The shark in Jaws was not real and did not actually swim.

Other than those pesky details you got it pretty spot on
 
2013-09-04 09:16:54 AM

johnny_vegas: fredklein: They then towed it thru the water at a significantly slower speed than the shark in jaws swam

The shark in Jaws was not real and did not actually swim.

Other than those pesky details you got it pretty spot on


The shark in the movie was a real shark. And thus, in the movie, it did swim. In real life, it was animatronic.

Don't be stupid.
 
2013-09-04 09:23:39 AM

fredklein: Don't be stupid.


i won't if you won't....oops, too late
 
2013-09-04 09:52:51 AM

ajgeek: Philip J. Fry: Friction between what? I hope you're just trolling and don't actually think the wheels need traction for a plane to lift off.

The prop/turbine and the air. If there were no friction, the device would just cut through the liquid and never move it.

err - no
Friction has nothing to do with the functioning of a airfoil to create lift.

 
2013-09-04 10:40:36 AM

Mikey1969: Guadior42: Mikey1969: Highroller48: SERIOUSLY?  SERIOUSLY?  W. T. F. ???

This far in and no Kari Byron?  All of you should be ashamed of yourselves.

[xbradtc.files.wordpress.com image 723x1024]

Her and her stand in when the babies are on the way(Jessi Combs) are She is the best parts of the show. The two dudes on the build team are cool, but Kari and Jessi makes it worth tuning in for...

FTFY

No you didn't. Jessi Combs is not only hot, but she actually knows what she's doing. Kari was a street performer they hired for the show. Combs could actually do build out with any of the guys on the show.


I haven't read the rest of the thread yet but:
She was a regular on one of the Spike-TV car shows... Extreme 4X4 I think.  She is a very capable builder/fixer/welder/fabricator from what I've seen.  (Don't judge me, the power-block is good mindless hangover TV on Sunday mornings)
 
2013-09-04 11:36:07 AM

SharkaPult: I haven't read the rest of the thread yet but:
She was a regular on one of the Spike-TV car shows... Extreme 4X4 I think.  She is a very capable builder/fixer/welder/fabricator from what I've seen.  (Don't judge me, the power-block is good mindless hangover TV on Sunday mornings)


Nope, it was a great show, and she knows what the fark she's doing. Actually, with her gone, I stopped watchign it, the guy on there was still cool, but it was nowhere near as good. She isn't just eye candy. She graduated from WyoTech, and 4x4's are apparently in her blood. Her grandmother won an off-roading race back in the day in whatever state she was from. The girl's pretty damn bad ass, and hot as well, my wife acknowledges that she is on my "list"... ;-)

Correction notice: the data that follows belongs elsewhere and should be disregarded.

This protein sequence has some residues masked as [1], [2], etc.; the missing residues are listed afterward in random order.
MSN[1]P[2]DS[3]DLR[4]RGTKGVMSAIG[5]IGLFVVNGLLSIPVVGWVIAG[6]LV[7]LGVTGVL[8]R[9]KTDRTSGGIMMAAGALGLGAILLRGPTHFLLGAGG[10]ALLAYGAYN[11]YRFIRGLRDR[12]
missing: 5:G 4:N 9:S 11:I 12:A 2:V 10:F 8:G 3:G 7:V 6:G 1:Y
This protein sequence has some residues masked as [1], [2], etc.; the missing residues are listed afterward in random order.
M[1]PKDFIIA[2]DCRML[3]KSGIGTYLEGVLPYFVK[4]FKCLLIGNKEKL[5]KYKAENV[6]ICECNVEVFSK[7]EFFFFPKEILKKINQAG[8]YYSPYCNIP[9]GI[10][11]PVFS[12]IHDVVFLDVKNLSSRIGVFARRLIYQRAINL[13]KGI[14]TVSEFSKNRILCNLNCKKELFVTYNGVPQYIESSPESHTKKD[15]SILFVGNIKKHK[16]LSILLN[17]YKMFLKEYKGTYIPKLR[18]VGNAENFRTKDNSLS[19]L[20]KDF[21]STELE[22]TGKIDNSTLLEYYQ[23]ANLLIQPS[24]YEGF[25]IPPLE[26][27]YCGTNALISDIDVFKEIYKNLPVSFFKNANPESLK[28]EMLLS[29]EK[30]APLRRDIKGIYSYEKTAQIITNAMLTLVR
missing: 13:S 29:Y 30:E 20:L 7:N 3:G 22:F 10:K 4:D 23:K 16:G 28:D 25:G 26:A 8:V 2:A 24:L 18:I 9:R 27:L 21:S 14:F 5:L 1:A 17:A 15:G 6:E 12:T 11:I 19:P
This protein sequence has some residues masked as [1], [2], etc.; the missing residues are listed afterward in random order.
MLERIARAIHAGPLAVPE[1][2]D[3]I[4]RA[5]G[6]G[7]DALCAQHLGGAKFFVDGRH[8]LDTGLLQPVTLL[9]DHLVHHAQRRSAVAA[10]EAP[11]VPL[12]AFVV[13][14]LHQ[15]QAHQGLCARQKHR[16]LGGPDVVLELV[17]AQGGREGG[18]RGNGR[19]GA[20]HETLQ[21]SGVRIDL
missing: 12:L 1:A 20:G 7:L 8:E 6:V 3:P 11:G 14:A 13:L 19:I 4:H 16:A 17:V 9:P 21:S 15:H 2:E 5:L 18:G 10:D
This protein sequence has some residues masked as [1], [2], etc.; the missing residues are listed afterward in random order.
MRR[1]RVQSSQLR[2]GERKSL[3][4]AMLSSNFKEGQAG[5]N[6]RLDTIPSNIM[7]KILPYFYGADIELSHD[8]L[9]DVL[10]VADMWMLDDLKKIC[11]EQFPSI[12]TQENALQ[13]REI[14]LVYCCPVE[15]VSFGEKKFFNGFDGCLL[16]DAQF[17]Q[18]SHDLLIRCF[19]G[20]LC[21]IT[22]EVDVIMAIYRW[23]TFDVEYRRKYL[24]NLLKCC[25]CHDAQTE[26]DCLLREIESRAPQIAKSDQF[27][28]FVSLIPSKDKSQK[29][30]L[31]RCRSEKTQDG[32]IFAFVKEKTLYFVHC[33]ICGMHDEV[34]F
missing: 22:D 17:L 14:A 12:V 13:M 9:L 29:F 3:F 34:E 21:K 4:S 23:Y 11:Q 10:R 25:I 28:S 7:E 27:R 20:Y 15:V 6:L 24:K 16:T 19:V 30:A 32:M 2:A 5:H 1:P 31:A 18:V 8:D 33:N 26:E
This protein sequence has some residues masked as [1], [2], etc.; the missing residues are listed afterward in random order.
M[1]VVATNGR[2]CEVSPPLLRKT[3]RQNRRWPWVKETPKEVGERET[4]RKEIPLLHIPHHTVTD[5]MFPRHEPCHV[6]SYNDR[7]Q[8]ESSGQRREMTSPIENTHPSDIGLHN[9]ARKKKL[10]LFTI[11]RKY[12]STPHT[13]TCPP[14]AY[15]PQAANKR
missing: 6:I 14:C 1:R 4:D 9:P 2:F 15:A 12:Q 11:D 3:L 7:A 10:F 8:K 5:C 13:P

2013-09-04 01:17:48 PM

Magorn: BojanglesPaladin: mbillips: Uh, have you seen polished bronze? At any distance at all, you'd barely notice the reflection. Even a modern lighthouse isn't blinding, at night, at any range over a mile. You have to factor in the RANGE at which Archimedes' weapon would have to work. In order to focus on a target at 100 meters, you'd need a mirror diameter of 200 meters, and unless you had tiered bleachers to work with, you'd have only a narrow band of focused light. And if the ships were closer than 100 meters, under oars, they'd cover the distance to the dock in a matter of seconds. Triremes are FAST. At better than 10 knots in a sprint, you'd have less than 20 seconds to start a fire. Even if you did set it on fire, it would be alongside and unloaded before it became dangerous to the ship. And all the other ships you WEREN'T focusing on would have unloaded their marines.

This one is too ludicrous to NEED busting.

Throwing both science and mythbusting completely aside, what I find most fascinating is the question of how this myth originated in the first place and why it is so pervasive. Something so obviously absurd and unworkable was accepted as part of the historical record for millennia. It's not like this account was alongside stories of Greek armies riding pegesuses..pegusi.. flying horses.

There are multiple historic references to Archimedes' defending Greece against the Romans with contraptions and and that he was responsible for setting their fleet on fire. Two second century A.D. writers, Lucian of Samosata and Galen of Pergamon, do say that Archimedes set fire to the Roman ships, but don't say exactly how. Zonares and Tzetzes writing in the 12th century quoted from an earlier work (now lost) called the Siege of Syracuse and said: